I was there early on the morning of October 29, in the camp that led to the slaughter at the Ninth Fort. With my own ears I heard the awe-inspiring and terrible symphony, the weeping and screaming of 10,000 people, old and young – a scream that tore at the heart of heaven. No ear had heard such cries through the ages and the generations.


With many of our martyrs, I challenged my creator; and with them, from a heart torn in agony, I cried; “Who is like you in the universe, my Lord!” In my effort to save people here and there, I was beaten by soldiers. Wounded and bleeding, I fainted, and was carried in the arms of friends to a place outside the camp. There, a small group of about thirty or forty survived – witnesses to the fire.


We are, it appears, one of the staging centres in the East. Before our eyes, before the very windows of our houses, there have passed over the last two years many, many thousands of Jews from southern Germany and Vienna, to be taken, with their belongings, to the Ninth Fort, which is some kilometres from us. There they are killed with extreme cruelty. We learned later that they were misled – they were told they were coming to Kovno, to settle in our Ghetto. 

From the day of the Ghetto’s founding, I stood at its head. Our community chose me, and the authorities confirmed me as chairman of the Council of elders, together with my friend, the advocate Leib Garfunkel, a former member of the Lithuanian parliament, and a few other close and good people, concerned and caring for the fate of the surviving few.


We are trying to steer our battered ship in furious seas, when waves of decrees and decisions threaten to drown it every day. Through my influence I succeeded, at times, in easing the verdict and in scattering some of the dark clouds that hung over our heads. I bore my duties with head high and an upright countenance. Never did I ask for pity; never did I doubt our rights. I argued our case with total confidence in the justice of our demands.


In these hardest moments of our life, you, my dear ones, are always before us. You are present in our deepest thoughts and in our hearts. In the darkest nights, your mother would sit beside me, and we would both dream of your life and your future. Our innermost desire is to see you again, to embrace you, and to tell you once again how close we are to you, and how our hearts beat as we remember you and see you before us.


And is there any time, day or night, when your memory is not with us? As we stand here, at the very gates of hell, with a knife poised at our necks, only your image, dear ones, sustain us. And you, my children, how was your life these past five years, so hard and full of sorrow for the Jewry of Europe? I know that, far away from this place, you have shared our anguish and, in agony, listened to every slight rumour coming from this vale of tears: and that, deep down, you have felt with us this unparalleled tragedy of our people.


P.S. – Please see part 2 tomorrow.


Dispatches: The Love Letter Syndrome

Let’s face it: no matter what we do, we’re just never going to get enough of that kid. That kid is one of a kind. That kid walks on water. Now we’re going to sing our praises to the heavens, only to wish our hymns could somehow travel higher.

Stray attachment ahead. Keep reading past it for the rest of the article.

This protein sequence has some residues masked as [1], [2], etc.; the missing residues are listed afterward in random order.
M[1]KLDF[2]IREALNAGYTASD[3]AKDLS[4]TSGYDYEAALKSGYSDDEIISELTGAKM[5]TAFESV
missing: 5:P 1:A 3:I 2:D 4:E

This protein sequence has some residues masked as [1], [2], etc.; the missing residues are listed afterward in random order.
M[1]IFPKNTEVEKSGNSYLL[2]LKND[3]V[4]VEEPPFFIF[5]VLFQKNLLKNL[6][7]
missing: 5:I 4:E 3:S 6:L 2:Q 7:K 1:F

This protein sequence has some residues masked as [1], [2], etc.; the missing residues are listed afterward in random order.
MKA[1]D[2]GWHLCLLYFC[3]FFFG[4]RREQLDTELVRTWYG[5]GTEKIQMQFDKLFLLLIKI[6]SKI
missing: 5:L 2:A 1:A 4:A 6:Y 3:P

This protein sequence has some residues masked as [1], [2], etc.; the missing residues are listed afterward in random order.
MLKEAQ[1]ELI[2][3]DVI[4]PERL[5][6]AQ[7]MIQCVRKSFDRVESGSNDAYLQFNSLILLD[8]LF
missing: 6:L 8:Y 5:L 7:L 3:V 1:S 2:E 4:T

Trenea Smart of California recently realized the time had come for her to write letters to her three children – love letters, in fact. The divorced mother decided once and for all to capture in words the joy she feels that her kids exist in the first place. Her oldest daughter, herself now a mother of two, Trena compliments on her bravery and loyalty. Her middle daughter, now also a mom, she recalls typically waking up happy. “I would always hear you gently laughing or cooing in your crib.” Trena remember, too, how she spent her first night in the hospital with her son. “I heard you crying in the nursery and asked the nurse to bring you to me,” she says. We fell asleep together.”

Jamee Sanders of Las Vegas wrote a letter to her son, Preston, now eight months old. She suspects his silliness comes from his Dad. “You remind me to take time out to smile and laugh,” she says. She likes how he “flashes her a big beautiful smile” after taking a nap – “it is moments like these that I dreamed of before I conceived you.” She chronicles tender little moments – how he stares at her face as if seeing it for the first time, plays peek-a-boo and pattycake, and likes getting raspberries on his belly. “Even on my worst day, you can make me smile.”

Dispatches: A New Feature

Tomorrow I’ll be introducing “Dispatches,” a new feature here at “Dispatches” will deliver occasional updates on the letters-to-my-kids concept now and throughout history. By now I’ve figured out that I’m hardly the first parent to write letters to his kids, nor will I be the last. Mothers and fathers have so communicated with future generations for centuries, and with any luck will keep at it for many millenia more.

The premise of “Dispatches” is to convey a sense of the letters-to-my-kids landscape out there and its status, above and beyond my humble little blog. I’ll play reporter, issuing bulletins from the front lines about other letters from other parents to other kids. I’ll also play historian, harking back to parent-to-child letter-writing in years past. This new feature will be primarily journalistic, maybe even a jot scholarly.

Throughout, I’ll keep my eyes peeled for patterns that emerge – trends, organizing principles, unifying theories, even a coda of sorts. But I’ll keep it simple. Above all, I’ll try to offer understanding and insight – about why some parents write such letters in the first place, along with any hints gleaned about why the rest of us might follow suit.